Are you utilizing all of these steps? Many photographers expect a lead to go straight from Awareness to Action. To translate, this is like a lead seeing one of your images on Instagram (having never heard of you before), and deciding to book you on the spot. This rarely happens—they’re usually going to at least do a little research and/or think about it first. The better you understand this process, the more you can utilize each step to take them from “I need a photographer” to “I need THAT photographer!”
Converting a Lead to a Prospect
Most photographers already inherently understand the Awareness stage, even if they don’t know it by name. This is why photographers work on their SEO to be found on Google. Actually, it’s why they even have a website in the first place. It’s why they post pictures on social media. It’s why they relentlessly research hashtags, form pods, create VIP groups, and attempt other strategies to beat social media algorithms. It’s all an attempt to get noticed by prospective clients. But once you get noticed, what do you do next to actively get the sale?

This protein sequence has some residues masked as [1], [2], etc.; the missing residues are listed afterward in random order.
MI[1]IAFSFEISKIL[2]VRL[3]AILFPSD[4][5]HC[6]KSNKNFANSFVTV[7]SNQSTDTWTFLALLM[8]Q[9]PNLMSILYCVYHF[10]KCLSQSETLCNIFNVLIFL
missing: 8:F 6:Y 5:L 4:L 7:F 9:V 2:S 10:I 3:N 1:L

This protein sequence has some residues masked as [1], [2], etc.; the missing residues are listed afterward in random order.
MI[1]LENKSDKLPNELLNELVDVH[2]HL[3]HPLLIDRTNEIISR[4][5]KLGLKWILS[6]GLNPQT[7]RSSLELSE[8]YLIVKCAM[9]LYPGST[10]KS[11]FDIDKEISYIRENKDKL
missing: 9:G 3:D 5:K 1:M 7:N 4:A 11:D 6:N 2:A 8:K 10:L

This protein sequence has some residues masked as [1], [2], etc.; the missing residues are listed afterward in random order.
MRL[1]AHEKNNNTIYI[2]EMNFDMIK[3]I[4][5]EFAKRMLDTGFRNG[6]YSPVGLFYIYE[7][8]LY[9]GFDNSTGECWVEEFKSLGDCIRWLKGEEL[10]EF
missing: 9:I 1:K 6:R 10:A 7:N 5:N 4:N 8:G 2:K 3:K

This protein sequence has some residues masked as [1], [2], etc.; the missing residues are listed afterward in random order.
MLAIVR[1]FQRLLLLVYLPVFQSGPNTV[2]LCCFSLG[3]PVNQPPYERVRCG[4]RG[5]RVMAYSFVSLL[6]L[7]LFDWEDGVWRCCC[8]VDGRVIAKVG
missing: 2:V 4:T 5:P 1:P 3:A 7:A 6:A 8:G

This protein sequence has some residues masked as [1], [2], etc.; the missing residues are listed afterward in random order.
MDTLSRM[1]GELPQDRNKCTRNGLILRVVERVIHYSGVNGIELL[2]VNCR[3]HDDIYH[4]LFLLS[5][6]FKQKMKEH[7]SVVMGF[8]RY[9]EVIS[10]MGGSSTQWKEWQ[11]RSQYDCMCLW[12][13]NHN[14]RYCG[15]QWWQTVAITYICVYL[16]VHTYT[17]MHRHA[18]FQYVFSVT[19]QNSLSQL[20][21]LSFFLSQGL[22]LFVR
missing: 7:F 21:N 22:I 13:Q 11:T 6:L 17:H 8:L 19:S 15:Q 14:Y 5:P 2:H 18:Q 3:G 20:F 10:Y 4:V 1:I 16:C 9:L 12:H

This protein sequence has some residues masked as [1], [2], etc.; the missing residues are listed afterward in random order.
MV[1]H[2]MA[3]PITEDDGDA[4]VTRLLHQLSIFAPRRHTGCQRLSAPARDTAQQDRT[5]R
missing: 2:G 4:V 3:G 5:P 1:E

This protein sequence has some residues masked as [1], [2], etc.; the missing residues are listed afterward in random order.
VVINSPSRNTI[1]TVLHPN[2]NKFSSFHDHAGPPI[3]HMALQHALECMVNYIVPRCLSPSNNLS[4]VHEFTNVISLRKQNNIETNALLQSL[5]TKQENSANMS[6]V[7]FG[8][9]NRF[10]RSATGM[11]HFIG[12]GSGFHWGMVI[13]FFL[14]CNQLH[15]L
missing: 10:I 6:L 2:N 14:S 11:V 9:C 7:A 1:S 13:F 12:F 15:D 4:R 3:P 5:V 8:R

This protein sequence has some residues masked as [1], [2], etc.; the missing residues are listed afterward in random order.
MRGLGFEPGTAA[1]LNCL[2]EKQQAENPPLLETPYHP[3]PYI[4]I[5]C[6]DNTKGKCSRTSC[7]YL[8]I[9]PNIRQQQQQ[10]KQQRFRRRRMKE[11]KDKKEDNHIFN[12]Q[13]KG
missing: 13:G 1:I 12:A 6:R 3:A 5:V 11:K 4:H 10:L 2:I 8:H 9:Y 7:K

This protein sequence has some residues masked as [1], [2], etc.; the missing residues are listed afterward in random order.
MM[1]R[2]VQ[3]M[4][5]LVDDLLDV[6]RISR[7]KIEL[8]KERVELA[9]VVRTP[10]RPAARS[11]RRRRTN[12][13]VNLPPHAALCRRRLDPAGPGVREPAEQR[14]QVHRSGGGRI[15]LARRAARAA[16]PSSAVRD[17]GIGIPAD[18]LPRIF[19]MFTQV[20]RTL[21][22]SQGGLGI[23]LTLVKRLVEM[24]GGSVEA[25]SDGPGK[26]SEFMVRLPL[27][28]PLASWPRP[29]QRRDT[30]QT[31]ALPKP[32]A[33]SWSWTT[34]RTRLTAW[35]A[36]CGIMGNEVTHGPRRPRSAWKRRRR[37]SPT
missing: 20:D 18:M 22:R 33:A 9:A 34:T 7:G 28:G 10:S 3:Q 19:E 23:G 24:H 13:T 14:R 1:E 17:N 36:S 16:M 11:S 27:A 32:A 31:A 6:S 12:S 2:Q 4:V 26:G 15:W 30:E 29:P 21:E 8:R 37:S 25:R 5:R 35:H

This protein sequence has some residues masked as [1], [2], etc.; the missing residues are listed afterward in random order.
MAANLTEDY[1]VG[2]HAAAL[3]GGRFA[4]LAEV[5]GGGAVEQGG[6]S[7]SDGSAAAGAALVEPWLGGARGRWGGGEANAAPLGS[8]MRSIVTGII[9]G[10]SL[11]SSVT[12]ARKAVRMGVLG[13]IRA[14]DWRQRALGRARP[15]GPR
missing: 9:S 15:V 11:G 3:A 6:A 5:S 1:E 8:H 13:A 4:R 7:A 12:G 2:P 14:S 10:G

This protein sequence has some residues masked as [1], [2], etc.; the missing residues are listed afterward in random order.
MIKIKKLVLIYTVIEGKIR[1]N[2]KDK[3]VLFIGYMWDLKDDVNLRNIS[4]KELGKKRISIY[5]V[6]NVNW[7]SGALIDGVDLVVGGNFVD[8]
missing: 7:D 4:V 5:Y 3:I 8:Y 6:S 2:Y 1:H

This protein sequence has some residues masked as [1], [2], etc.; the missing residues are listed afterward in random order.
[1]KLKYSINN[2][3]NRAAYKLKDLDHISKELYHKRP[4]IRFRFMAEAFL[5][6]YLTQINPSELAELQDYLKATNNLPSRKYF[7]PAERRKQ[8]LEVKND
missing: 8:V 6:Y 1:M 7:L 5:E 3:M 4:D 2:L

Imagine that your photography business is like a retail store. A lead walks in and begins to browse. Would you silently stare at her and hope she buys something? Or would you greet her, engage her in conversation, and show her the products that are best suited for her needs? Of course you would do the latter—and, ideally, educate her on why your products or services are better than the competition’s. You would share with her your unique value proposition, so that she’ll realize she needs you and nobody else. In other words, you would convert her into a prospect by starting a conversation, and you would use that conversation to guide her through the Interest, Desire, and Action stages to become a client.